While many landscape painters headed south to paint under Roman skies, a slow revolution was burning in the north, on the plains of the Low Countries, along the north French coast, and in the Île de France.
Eugène Isabey is little remembered now, but started his career painting in Honfleur, on the north coast of France. In 1842, he caught this exciting sky over The Town and Harbour of Dieppe, the laundresses in the foreground seizing a break between showers to get on with their work.
Gustave Courbet’s landscapes aren’t well known either, but his Gust of Wind from about 1865 shows a ‘leaning’ sky which amplifies the effect of windswept branches and creates the impression of wind.
His coastal paintings in his later career came to concentrate on waves breaking on the beach, above which there is a chaotic pile of clouds, in his Autumn Sea from 1867.
Charles-François Daubigny was from the same generation. Several of his pre-Impressionist landscapes feature extensive skies. This was painted on the Banks of the Seine, not far from Paris, in 1855.
In the 1870s Daubigny painted 25 moonlit landscapes, among them Moonrise at Auvers (1877) which shows some of his most remarkable chromatic effects.
The immediate progenitors of the Impressionist landscape were Johan Jongkind and Eugène Boudin, both of whom painted some exceptional skies.
If I had to pick one of Jongkind’s paintings which most heralded Impressionism, it would be this marvellous view of Étretat Harbour, painted in the rich colours of sunset in 1852, more than a decade before Monet. Unlike most of the later Impressionist views, it shows the famous chalk cliffs from the small fishing port and village, with a sublimely peaceful sky.
This much looser dusk River View in France from 1855 is claimed to have been painted near Pontoise, and shows an important Impressionist theme, of the industrialisation of the country around Paris. Its facture is decidedly rough, with obvious brushstrokes; in the distance are the poplars which Monet was to paint in series, with two windmills on the skyline of another richly coloured sky.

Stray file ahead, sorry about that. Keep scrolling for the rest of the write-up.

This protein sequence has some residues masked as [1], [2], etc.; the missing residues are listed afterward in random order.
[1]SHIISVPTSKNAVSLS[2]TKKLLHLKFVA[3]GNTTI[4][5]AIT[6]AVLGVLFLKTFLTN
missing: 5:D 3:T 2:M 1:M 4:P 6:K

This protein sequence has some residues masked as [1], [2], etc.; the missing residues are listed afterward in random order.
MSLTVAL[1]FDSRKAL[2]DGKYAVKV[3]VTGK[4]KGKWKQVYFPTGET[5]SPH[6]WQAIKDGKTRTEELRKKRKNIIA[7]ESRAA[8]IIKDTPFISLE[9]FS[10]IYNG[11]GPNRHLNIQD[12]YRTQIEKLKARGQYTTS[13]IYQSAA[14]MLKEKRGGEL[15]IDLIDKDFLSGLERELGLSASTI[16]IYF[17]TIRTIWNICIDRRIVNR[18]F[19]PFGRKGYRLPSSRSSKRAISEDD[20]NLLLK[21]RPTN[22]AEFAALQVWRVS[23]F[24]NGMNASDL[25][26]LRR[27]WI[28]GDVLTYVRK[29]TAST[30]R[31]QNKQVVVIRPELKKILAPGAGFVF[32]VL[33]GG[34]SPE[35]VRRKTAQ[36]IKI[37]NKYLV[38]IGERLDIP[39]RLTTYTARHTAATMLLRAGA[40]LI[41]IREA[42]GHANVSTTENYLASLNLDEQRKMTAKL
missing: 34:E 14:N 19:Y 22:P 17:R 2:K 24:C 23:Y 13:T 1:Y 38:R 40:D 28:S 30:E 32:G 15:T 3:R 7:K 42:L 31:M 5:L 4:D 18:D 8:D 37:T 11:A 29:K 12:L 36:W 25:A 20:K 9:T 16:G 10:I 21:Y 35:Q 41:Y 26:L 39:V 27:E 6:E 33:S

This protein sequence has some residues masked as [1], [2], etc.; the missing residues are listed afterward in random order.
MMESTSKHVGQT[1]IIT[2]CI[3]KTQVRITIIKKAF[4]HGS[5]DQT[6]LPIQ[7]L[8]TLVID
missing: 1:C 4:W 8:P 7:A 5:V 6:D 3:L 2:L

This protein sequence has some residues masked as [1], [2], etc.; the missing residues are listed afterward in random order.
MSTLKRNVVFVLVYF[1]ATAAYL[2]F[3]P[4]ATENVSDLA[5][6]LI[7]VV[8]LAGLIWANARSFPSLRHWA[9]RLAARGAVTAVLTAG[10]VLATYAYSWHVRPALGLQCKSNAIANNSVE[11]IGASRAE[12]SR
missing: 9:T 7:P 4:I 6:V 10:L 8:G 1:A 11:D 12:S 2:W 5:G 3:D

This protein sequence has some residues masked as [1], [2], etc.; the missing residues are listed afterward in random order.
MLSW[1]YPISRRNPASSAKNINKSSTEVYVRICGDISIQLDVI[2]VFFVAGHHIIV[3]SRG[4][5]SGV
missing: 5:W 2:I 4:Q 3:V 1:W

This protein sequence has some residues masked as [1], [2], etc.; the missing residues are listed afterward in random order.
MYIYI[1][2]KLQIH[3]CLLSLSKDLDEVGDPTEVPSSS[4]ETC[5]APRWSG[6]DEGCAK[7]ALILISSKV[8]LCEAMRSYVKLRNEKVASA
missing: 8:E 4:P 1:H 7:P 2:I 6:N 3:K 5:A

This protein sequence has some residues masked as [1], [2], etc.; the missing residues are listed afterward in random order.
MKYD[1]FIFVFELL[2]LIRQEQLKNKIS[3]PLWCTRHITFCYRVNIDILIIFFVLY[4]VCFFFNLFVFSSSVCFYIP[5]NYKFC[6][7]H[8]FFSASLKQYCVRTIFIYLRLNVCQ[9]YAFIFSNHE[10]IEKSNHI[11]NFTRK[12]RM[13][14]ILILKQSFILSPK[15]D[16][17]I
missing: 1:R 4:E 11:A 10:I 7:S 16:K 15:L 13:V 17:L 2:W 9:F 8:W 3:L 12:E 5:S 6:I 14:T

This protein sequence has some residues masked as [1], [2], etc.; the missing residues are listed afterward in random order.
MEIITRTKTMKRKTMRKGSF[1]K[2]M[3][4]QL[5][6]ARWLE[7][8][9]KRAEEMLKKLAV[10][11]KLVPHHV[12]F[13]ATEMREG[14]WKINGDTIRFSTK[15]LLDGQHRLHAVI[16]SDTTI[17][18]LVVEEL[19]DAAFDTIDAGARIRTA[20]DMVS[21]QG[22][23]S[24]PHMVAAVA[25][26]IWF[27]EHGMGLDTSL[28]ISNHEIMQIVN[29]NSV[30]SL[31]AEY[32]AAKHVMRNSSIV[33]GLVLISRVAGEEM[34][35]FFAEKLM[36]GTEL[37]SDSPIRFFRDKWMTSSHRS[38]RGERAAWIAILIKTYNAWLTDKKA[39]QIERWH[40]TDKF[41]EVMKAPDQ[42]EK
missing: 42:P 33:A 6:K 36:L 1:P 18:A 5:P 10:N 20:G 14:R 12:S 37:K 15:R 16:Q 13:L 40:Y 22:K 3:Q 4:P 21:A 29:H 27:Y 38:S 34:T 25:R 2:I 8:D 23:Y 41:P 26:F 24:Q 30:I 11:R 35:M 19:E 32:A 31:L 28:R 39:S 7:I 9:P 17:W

During the winter of 1864, Jongkind returned to his home country in the Netherlands, where he painted this Winter View with Skaters, whose low horizon would have been praised during the Dutch Golden Age.
In the summer of 1866, Jongkind travelled to the coast, where Isabey had painted over twenty years before, and painted this view of the Quay in Honfleur.
Jongkind was particularly enthusiastic to record the many changes which Paris and its suburbs were going through at this time. This view of Demolition Work in Rue des Franc-Bourgeois St Marcel (1868) was later turned into a successful etching, and has a rough-brushed sky.
Like Daubigny, during the 1870s, Jongkind painted a series of nocturnes which are dominated by their unusual skies.
Eugène Boudin was a pupil of Isabey who lived in Le Havre, on the Channel coast, and it was there in the mid-1850s that Boudin helped Claude Monet take his first steps towards becoming a landscape artist. Boudin’s skies never disappoint, and attained their zenith in his beach paintings of 1864.
In his Beach at Villerville from 1864, a large group of people are sat together on the beach, as if waiting for an entertainment to start, while the sun sinks in the glowing sky.
Another day, another party, and a very different sky becomes The Beach (1864).
The third painting of Boudin’s from the same year is On the Beach, Dieppe.
Like Jongkind, and the other pre-Impressionists, recognition of Boudin’s role has been slow in coming. His Fishermen’s Wives at the Seaside from 1872 heralds so many vigorously brushed skyscapes which were to appear on canvases over the next quarter century and more.
Landscape painters of the north of France, and the Netherlands, had shown how they too could paint skies as magnificent as those of the Campagna. It was now over to the Impressionists.